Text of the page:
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CubicWeb Blog

News about the framework and its uses.

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  • What's new in CubicWeb 3.1.0

    2009/03/04 by Arthur Lutz

    Here is a brief summary of what you get for the new CubicWeb 3.1.0 release. You could obviously go though the tickets on the version page, but here is the short version.

    What new features ?

    • a few OWL and Linked_Data functionalities
    • navigation is now more complete on search results
    • when installing a new cube that requires anonymous access (public site) the installer enables that access

    What bugs are fixed ?

    • a few things didn't work with opera and IE6
    • json controller conflicts solved
    • the newcube command is working again
    • facets don't get in the way of the association process anymore
    • and more...

    Hope you enjoy this version... to see what's coming next, you can check out the planned versions of CubicWeb : 3.1.1 and 3.2.0.

  • Using Facets in Cubicweb

    2009/02/25 by Adrien Di Mascio

    Recently, for internal purposes, we've made a little cubicweb application to help us organizing visits to find new office locations. Here's an excerpt of the schema:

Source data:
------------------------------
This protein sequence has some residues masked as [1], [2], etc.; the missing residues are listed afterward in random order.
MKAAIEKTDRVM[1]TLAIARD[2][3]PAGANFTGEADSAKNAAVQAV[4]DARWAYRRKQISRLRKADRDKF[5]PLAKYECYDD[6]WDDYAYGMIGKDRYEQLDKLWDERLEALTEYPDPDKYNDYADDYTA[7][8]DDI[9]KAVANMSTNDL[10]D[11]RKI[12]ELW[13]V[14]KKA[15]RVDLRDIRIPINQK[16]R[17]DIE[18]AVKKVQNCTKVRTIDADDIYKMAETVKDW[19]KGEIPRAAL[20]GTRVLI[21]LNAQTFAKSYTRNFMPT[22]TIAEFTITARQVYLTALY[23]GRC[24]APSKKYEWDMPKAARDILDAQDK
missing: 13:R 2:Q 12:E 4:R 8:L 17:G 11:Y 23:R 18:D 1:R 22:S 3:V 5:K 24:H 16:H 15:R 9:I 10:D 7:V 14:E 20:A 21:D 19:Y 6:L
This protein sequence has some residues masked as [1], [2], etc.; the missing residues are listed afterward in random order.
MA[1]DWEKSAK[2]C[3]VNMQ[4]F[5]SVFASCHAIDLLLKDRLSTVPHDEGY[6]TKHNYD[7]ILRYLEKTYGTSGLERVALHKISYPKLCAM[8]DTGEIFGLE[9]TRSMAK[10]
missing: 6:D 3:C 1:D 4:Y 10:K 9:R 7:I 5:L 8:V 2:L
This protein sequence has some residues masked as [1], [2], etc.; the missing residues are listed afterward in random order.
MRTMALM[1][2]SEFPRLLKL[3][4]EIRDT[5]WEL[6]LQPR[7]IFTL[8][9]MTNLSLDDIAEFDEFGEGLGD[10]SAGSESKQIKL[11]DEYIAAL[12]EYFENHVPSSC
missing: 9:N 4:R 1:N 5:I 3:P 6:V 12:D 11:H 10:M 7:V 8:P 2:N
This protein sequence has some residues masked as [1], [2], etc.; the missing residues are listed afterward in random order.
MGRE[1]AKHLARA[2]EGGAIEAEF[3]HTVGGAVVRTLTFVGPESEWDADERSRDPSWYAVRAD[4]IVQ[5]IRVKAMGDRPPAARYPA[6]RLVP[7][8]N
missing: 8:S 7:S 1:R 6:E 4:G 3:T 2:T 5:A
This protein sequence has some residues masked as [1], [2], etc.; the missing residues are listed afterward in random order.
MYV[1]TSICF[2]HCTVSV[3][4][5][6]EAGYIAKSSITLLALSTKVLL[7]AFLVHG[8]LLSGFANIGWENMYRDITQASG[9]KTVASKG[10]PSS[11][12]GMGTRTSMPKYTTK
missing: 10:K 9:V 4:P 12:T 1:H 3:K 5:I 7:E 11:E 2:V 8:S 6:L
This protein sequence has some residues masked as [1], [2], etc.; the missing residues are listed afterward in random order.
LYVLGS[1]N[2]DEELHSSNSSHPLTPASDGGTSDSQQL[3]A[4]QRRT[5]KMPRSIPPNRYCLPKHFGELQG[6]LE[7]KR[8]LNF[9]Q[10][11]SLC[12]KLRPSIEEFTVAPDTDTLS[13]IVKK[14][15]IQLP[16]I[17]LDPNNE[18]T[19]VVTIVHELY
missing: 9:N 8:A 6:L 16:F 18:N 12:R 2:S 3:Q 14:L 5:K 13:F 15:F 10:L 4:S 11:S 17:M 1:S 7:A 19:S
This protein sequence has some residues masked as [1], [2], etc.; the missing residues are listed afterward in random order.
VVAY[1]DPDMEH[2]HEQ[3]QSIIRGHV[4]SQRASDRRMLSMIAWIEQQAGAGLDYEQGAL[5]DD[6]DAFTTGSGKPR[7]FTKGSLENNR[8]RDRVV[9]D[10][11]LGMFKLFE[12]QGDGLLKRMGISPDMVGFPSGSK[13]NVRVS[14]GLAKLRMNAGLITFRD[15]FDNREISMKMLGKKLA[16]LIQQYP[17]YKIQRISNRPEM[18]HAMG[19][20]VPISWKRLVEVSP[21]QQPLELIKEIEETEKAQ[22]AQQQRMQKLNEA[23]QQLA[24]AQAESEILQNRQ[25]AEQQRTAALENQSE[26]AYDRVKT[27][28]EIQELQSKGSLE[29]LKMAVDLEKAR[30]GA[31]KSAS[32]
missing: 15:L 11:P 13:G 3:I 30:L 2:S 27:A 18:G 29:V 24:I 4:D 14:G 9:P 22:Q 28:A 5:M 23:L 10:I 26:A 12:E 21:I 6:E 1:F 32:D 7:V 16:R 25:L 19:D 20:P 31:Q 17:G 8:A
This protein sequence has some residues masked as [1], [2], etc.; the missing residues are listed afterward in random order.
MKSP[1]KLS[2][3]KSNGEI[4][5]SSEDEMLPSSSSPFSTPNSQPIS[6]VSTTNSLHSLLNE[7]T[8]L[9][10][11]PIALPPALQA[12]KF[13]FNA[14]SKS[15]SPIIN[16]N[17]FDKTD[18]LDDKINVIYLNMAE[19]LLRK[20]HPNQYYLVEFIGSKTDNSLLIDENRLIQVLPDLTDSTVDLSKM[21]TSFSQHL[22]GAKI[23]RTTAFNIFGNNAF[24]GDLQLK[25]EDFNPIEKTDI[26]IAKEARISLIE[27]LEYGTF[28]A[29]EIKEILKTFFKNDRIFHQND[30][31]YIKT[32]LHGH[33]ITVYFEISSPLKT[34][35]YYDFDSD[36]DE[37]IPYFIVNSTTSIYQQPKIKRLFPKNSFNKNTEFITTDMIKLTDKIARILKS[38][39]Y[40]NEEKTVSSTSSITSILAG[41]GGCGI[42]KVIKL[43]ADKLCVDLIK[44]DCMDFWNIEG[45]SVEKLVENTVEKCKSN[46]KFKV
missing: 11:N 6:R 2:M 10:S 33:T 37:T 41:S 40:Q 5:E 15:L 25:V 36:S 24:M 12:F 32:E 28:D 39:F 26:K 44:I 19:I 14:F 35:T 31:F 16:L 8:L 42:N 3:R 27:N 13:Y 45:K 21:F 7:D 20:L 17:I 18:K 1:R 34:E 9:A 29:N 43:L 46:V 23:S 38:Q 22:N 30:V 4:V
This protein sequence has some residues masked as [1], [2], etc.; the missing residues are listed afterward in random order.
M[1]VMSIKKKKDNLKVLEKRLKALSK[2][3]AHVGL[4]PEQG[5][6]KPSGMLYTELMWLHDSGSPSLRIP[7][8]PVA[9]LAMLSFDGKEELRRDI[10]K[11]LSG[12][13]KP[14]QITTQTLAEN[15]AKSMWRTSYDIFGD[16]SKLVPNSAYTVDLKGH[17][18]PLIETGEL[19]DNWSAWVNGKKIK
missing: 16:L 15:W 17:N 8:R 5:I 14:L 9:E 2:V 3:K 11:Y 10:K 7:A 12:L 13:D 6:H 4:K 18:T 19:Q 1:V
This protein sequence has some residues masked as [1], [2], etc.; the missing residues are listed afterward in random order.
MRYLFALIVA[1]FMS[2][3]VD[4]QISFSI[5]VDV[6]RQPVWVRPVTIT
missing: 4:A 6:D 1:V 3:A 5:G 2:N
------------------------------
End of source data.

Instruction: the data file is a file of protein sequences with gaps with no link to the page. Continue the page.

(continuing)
class Office(WorkflowableEntityType):
        price = Int(description='euros / m2 / HC / HT')
        surface = Int(description='m2')
        description = RichString(fulltextindexed=True)
        has_address = SubjectRelation('PostalAddress', cardinality='1?', composite='subject')
        proposed_by = SubjectRelation('Agency')
        comments = ObjectRelation('Comment', cardinality='1*', composite='object')
        screenshots = SubjectRelation(('File', 'Image'), cardinality='*1',

    The two other entity types defined in the schema are Visit and Agency but we can also guess from the above that this application uses the two cubes comment and addressbook (remember, cubicweb is only a game where you assemble cubes !).

    While we know that just defining the schema in enough to have a full, usable, (testable !) application, we also know that every application needs to be customized to fulfill the needs it was built for. So in this case, what we needed most was some custom filters that would let us restrict searches according to surfaces, prices or zipcodes. Fortunately for us, Cubicweb provides the facets (image) mechanism and a few base classes that make the task quite easy:

    class PostalCodeFacet(RelationFacet):
        id = 'postalcode-facet'             # every registered class must have an id
        __select__ = implements('Office')   # this facet should only be selected when
                                            # visualizing offices
        rtype = 'has_address'               # this facet is a filter on the entity linked to
                                            # the office thrhough the relation has_address
        target_attr = 'postalcode'          # the filter's key is the attribute "postal_code"
                                            # of the target PostalAddress entity